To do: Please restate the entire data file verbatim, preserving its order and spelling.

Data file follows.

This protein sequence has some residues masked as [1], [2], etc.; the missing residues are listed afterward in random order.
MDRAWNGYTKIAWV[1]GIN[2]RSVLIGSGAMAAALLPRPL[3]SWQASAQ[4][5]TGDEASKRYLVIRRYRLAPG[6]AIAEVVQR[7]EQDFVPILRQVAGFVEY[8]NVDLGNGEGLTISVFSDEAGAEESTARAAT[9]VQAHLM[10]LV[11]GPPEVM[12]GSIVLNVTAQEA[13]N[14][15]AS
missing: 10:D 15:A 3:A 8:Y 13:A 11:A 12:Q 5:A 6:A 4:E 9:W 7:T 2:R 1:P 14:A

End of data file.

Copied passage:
This protein sequence has some residues masked as [1], [2], etc.; the missing residues are listed afterward in random order.
MDRAWNGYTKIAWV[1]GIN[2]RSVLIGSGAMAAALLPRPL[3]SWQASAQ[4][5]TGDEASKRYLVIRRYRLAPG[6]AIAEVVQR[7]EQDFVPILRQVAGFVEY[8]NVDLGNGEGLTISVFSDEAGAEESTARAAT[9]VQAHLM[10]LV[11]GPPEVM[12]GSIVLNVTAQEA[13]N[14][15]AS
missing: 10:D 15:A 3:A 8:Y 13:A 11:A 12:Q 5:A 6:A 4:E 9:W 7:T 2:R 1:P 14:A